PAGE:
He that outlives this day, and comes safe home, Will stand a tip-toe when this day is nam’d . . .
And gentlemen in England now abed
Shall count themselves accurs’d they were not here,
And hold their manhoods cheap whiles any speaks
That fought with us upon St. Crispin’s day.
[Henry V, 4.3.41–42, 64–67]
If we come safely home spiritually, you, in particular, as a generation of young adults, can stand a tip-toe when this part of this dispensation is named, and others will be envious of the special privileges and opportunities which were yours!
Now, these have been my feeble attempts to give you perspective. I have spoken frankly to you about the need to have realistic expectations about the purpose of life, so that when stress comes you will not be taken by surprise or by deepening despondency.
I witness to you that this is the work of our Father in heaven. There is none other! There are many marvelous men and women around this globe who are kept from the truth only because they know not where to find it, but nowhere is there a force of human beings so organized, so authorized, so trained to do what you have been trained to do. Therefore, much of the weight of glory rests upon you prospectively. Therefore, as your friend, as one who has high hopes for what you are clearly capacitated to do, I leave those hopes with you. I am one who sees you, collectively, measuring up to your great mortal moments, a few of which I have attempted to lay before you tonight.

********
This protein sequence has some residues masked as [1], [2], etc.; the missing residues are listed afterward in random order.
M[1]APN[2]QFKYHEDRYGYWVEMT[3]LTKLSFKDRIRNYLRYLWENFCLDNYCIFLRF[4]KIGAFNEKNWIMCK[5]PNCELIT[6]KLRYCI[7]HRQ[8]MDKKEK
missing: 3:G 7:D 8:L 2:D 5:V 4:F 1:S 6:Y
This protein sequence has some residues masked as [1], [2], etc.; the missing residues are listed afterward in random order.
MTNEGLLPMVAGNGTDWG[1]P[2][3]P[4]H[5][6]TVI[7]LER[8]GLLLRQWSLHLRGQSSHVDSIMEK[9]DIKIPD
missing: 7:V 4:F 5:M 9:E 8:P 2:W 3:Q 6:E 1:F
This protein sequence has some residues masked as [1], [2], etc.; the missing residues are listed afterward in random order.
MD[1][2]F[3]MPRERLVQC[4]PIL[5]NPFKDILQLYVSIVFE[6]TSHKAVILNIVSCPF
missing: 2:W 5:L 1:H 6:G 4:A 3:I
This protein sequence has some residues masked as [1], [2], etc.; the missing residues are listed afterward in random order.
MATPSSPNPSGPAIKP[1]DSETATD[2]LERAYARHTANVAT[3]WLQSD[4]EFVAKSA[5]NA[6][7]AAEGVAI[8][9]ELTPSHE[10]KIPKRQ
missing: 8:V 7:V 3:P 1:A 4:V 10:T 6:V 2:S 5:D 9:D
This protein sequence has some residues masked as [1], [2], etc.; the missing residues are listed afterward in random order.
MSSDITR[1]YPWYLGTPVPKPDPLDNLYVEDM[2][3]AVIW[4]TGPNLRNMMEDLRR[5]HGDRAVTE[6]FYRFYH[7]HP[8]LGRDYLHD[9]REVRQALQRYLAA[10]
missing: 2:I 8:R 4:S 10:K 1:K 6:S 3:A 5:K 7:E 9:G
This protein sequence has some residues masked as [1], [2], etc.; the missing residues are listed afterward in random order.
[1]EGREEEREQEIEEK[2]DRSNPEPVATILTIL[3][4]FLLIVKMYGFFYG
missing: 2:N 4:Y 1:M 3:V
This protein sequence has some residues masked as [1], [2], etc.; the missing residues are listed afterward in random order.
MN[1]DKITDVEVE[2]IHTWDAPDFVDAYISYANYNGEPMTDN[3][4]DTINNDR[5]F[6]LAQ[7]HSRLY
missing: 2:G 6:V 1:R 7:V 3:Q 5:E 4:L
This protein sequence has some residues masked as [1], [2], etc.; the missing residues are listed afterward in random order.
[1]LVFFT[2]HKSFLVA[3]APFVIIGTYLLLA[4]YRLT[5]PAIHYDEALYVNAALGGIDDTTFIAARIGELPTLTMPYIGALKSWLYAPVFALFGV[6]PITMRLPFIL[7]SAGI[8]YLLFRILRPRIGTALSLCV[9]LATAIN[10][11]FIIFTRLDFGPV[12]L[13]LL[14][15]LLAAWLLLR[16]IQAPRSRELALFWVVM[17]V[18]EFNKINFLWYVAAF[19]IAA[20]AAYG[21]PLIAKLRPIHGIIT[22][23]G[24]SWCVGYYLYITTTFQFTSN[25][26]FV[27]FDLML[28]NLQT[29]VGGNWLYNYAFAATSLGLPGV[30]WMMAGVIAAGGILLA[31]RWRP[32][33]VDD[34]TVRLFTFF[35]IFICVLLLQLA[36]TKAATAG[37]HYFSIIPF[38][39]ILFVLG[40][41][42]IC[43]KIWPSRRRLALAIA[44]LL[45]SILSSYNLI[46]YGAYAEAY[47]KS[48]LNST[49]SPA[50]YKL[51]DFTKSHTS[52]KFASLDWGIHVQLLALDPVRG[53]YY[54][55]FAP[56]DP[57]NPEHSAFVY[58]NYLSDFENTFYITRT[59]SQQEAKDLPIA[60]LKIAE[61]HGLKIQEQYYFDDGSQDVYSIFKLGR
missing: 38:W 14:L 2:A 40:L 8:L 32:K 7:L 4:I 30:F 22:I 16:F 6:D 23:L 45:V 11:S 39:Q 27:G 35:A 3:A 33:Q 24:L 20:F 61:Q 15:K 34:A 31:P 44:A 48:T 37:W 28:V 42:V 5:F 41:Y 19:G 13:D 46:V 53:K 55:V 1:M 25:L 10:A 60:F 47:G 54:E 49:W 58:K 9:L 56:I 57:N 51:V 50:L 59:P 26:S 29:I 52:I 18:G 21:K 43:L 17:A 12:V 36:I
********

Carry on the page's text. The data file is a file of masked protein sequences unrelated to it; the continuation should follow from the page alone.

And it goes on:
May God bless you to that end. We are prophet-led, and the tempo of that prophet, if we needed any other indication, is so urgent, so selfless, that it is crystal clear that the majestic momentum of the Church in our time will thrust you to your places on the stage even before you feel ready. God grant, however, that you may be ready and that all of us may be ready, is my tender prayer, which I leave in the name of him whose church this is, Jesus Christ. Amen.
Neal A. Maxwell was an Assistant to the Quorum of the Twelve Apostles of The Church of Jesus Christ of Latter-day Saints when this fireside address was given at Brigham Young University on 4 January 1976.